Any investor who hasn’t heard of investing in structured notes should take a look at the opportunity with a certain level of caution. Structured notes came out shortly before the recession and were hailed as exciting new investments. Structured products are also called market linked investments and are essentially pre-packaged investments that are based on things like commodities, indices, foreign currencies, and a number of other derivatives. They were designed to meet needs that otherwise cannot be met from the more standard financial measures on the market. As such, they are often used as supplement investments to diversify portfolios, cutting down on portfolio risk and taking advantage of current market trends.
The note is financially backed by the issuer. In the event that the issuing firm goes into bankruptcy, the structured note is repaid at a specific rate, and principal protected notes are not insured by the FDIC. A structured investment is not designed to be traded like stock. Think of them more as certificates of deposit that come with a maturity date. Any investor trying to sell a non-mature structured note will suffer a loss due to hedging fees and other charges that put the selling price below the original issue price.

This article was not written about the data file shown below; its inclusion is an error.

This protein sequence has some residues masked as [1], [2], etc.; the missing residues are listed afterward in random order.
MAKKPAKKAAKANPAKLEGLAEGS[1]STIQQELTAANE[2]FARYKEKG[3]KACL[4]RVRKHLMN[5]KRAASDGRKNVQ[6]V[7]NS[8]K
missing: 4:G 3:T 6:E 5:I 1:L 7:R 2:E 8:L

Keep in mind, however, that structured notes are essentially nothing more than investment bank IOUs. They allow you to easily diversify your portfolio, but there are plenty of risks involved, one of which is credit risk. As with any IOU, you don’t actually have the money and there is always the chance of the debt being forfeited by the investment bank. This could mean that the note become worthless, as we’ve seen happen with the structured notes provided by Lehman Brothers. They also lack liquidity which is an important characteristic to have in investing. Prices are calculated by questionable means and much of it is guesswork, which could mean a drastically differently price than the asset value.
The buffered return-enhanced note or BREN is the most common type of structured note. These offer some amount of downside protection but are still considered risky. What’s worse, investing in structured notes is such a complex endeavor that it’s difficult for even the most seasoned investor to grasp. Any investor considering diversifying their portfolio with structure products should do the research thoroughly before jumping in. The illiquidity and credit risk alone may be enough to turn off experienced investors who would rather purchase a more modest CD.